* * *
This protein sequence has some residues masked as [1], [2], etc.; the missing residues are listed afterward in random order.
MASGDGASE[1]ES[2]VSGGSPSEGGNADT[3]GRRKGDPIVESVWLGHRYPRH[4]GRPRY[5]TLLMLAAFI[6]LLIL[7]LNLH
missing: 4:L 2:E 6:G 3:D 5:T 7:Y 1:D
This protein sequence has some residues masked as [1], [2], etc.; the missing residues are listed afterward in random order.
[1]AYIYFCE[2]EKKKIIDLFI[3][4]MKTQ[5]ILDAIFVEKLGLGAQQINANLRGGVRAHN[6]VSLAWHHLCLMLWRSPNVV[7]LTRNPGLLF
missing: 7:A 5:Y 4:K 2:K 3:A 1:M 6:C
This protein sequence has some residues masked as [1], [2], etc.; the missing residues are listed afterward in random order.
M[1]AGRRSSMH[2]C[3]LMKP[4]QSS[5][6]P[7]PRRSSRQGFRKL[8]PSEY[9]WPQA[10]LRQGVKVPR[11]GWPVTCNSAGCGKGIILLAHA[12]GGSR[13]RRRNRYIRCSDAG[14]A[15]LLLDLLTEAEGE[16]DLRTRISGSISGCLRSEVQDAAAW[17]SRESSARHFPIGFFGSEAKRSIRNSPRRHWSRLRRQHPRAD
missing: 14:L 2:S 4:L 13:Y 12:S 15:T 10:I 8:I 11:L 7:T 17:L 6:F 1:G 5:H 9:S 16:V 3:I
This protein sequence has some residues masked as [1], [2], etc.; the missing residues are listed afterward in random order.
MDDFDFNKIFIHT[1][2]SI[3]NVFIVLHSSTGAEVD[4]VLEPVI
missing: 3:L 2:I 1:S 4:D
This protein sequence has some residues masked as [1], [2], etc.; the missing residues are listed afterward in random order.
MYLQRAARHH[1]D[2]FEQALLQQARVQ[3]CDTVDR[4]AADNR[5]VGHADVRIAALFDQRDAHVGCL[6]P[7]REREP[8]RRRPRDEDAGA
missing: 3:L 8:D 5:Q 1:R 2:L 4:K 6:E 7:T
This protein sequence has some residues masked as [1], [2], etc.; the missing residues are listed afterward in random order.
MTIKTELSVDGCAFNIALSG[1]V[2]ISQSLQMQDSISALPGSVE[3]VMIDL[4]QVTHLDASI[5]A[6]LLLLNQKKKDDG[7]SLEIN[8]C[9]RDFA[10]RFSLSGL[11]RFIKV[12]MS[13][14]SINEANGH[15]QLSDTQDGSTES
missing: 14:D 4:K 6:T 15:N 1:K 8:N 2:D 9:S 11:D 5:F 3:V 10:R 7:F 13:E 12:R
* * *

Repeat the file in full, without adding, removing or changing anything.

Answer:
This protein sequence has some residues masked as [1], [2], etc.; the missing residues are listed afterward in random order.
MASGDGASE[1]ES[2]VSGGSPSEGGNADT[3]GRRKGDPIVESVWLGHRYPRH[4]GRPRY[5]TLLMLAAFI[6]LLIL[7]LNLH
missing: 4:L 2:E 6:G 3:D 5:T 7:Y 1:D
This protein sequence has some residues masked as [1], [2], etc.; the missing residues are listed afterward in random order.
[1]AYIYFCE[2]EKKKIIDLFI[3][4]MKTQ[5]ILDAIFVEKLGLGAQQINANLRGGVRAHN[6]VSLAWHHLCLMLWRSPNVV[7]LTRNPGLLF
missing: 7:A 5:Y 4:K 2:K 3:A 1:M 6:C
This protein sequence has some residues masked as [1], [2], etc.; the missing residues are listed afterward in random order.
M[1]AGRRSSMH[2]C[3]LMKP[4]QSS[5][6]P[7]PRRSSRQGFRKL[8]PSEY[9]WPQA[10]LRQGVKVPR[11]GWPVTCNSAGCGKGIILLAHA[12]GGSR[13]RRRNRYIRCSDAG[14]A[15]LLLDLLTEAEGE[16]DLRTRISGSISGCLRSEVQDAAAW[17]SRESSARHFPIGFFGSEAKRSIRNSPRRHWSRLRRQHPRAD
missing: 14:L 2:S 4:L 13:Y 12:S 15:T 10:I 8:I 11:L 7:T 17:L 6:F 1:G 5:H 9:S 16:V 3:I
This protein sequence has some residues masked as [1], [2], etc.; the missing residues are listed afterward in random order.
MDDFDFNKIFIHT[1][2]SI[3]NVFIVLHSSTGAEVD[4]VLEPVI
missing: 3:L 2:I 1:S 4:D
This protein sequence has some residues masked as [1], [2], etc.; the missing residues are listed afterward in random order.
MYLQRAARHH[1]D[2]FEQALLQQARVQ[3]CDTVDR[4]AADNR[5]VGHADVRIAALFDQRDAHVGCL[6]P[7]REREP[8]RRRPRDEDAGA
missing: 3:L 8:D 5:Q 1:R 2:L 4:K 6:E 7:T
This protein sequence has some residues masked as [1], [2], etc.; the missing residues are listed afterward in random order.
MTIKTELSVDGCAFNIALSG[1]V[2]ISQSLQMQDSISALPGSVE[3]VMIDL[4]QVTHLDASI[5]A[6]LLLLNQKKKDDG[7]SLEIN[8]C[9]RDFA[10]RFSLSGL[11]RFIKV[12]MS[13][14]SINEANGH[15]QLSDTQDGSTES
missing: 14:D 4:K 6:T 15:N 1:K 8:N 2:D 9:S 11:D 5:F 3:V 10:R 7:F 13:E 12:R